The ONS Quarterly Migration Report yesterday gave rise to media headlines about a big rise in immigration - even though immigration had hardly risen at all.
What the ONS reported was a 21% rise in net migration – caused primarily not by more immigrants to Britain but by fewer emigrants from it. This nuance was not a detail buried in the report, but was clearly flagged in the very first two bullet points of the ONS summary:
* Estimated total long-term immigration to the UK in the year to December 2010 was 575,000, similar to the level seen since 2004;
* Emigration for the year to December 2010 is at its lowest since 2005 at 336,000.
So the number of people coming in had hardly changed at all, with a 1.4% change in the number of people coming in year on year, reflecting that immigration has been steady since 2006, fluctuating only a little from year to year. What did most to drive the rise in net migration was a significant fall in emigration.
The 336,000 people leaving in 2010 was the lowest number recorded for a decade, with 36,000 less emigrants year-on-year and a fall of 91,000 on two years ago. A majority of the 336,000 who did leave were foreign nationals who had arrived in previous years. But the bulk of the fall in emigration appears to reflect fewer British citizens leaving since 2008. Two years ago, 194,000 British citizens left but this fell to 124,000 in 2010.
A good slice of the immigrants recorded in the figures are British nationals too. The ONS estimate is that 81,000 of the immigrants who arrived in 2010 were British, which was a slightly lower number than the 91,000 estimate for 2009, though the difference is not statistically significant. Supporters of tighter migration policies do not tend to propose any restriction on these immigrants, many of whom are returning to their country of origin.
This complex set of figures made easy headlines more difficult – reflected in reporting which captured these complexities. The BBC produced a nuanced account of the detail of the changes, drawing on analysis from the Migration Observatory’s experts at Oxford University. The ONS numbers are also reported accurately this morning in several newspapers.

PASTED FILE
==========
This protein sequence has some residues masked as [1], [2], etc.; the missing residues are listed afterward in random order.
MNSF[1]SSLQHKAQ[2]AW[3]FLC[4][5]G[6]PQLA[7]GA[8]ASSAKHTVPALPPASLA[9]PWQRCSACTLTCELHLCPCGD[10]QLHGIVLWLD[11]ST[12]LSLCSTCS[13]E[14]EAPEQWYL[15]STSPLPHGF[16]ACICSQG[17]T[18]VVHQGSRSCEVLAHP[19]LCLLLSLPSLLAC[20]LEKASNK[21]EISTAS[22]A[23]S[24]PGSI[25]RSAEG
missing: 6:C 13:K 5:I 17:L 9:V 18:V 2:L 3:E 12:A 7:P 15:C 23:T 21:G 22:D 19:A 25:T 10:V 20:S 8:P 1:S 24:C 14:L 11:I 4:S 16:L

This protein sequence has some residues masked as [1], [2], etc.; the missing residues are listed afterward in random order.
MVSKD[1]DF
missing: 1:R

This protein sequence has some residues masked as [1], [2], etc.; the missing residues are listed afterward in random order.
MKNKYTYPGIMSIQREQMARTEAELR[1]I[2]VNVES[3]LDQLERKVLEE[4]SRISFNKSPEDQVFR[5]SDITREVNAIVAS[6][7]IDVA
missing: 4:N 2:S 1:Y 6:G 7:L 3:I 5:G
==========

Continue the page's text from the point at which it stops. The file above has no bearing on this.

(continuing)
But several media outlets instinctively reached yesterday for an “immigration rising” headline, though some did later amend these headlines to reflect the facts that they were seeking to report. Sky News appears to have been first to change a rising immigration headline to “net migration”, as the New Statesman blog noticed, after noting the initial error.
I myself contacted both the Independent and Politics Home. Both, to their credit, responded within half an hour of recieviing an email to say they had corrected headlines so as to refer to “net immigration” or “net migration”.
In both of these cases, accurate reports summarising the ONS data had initially been given inaccurate headlines. Despite correcting one headline on its report yesterday, the Independent does, however, appear to have made a similar mistake again in its headline this morning, again on an accurate report.
The Evening Standard’s reporting of the figures was considerably more confused than that. Both the online headline “20% increase in immigrants coming to the UK” and the print edition’s page 2 news story “Number of immigrants moving to the UK rises 21%” got the facts wrong.
The Standard made this mistake despite Home Affairs Editor Martin Bentham including the real story later in his news report. Having opened “the number of people moving to Britain jumped by 21 per cent last year in a fresh blow to the government’s efforts to curb immigration”, the news story directly contradicted its own headline claim by the seventh paragraph of the same report, which stated:
“Despite the large numbers of arrivals, inflows into the country remained stable, however, and the main reason for the large increase in net migration was another decline in the numbers departing from Britain.”
An email to flag up the error has, so far, generated only an automated message promising it will be read.
There is no particular reason to think the Standard’s mistake was driven by an anti-immigration editorial agenda. Indeed, the newspaper’s leader on the subject yesterday, noting the difficulties for the government of missing its target, repeated the paper’s concern that the immigration cap will damage London’s economy.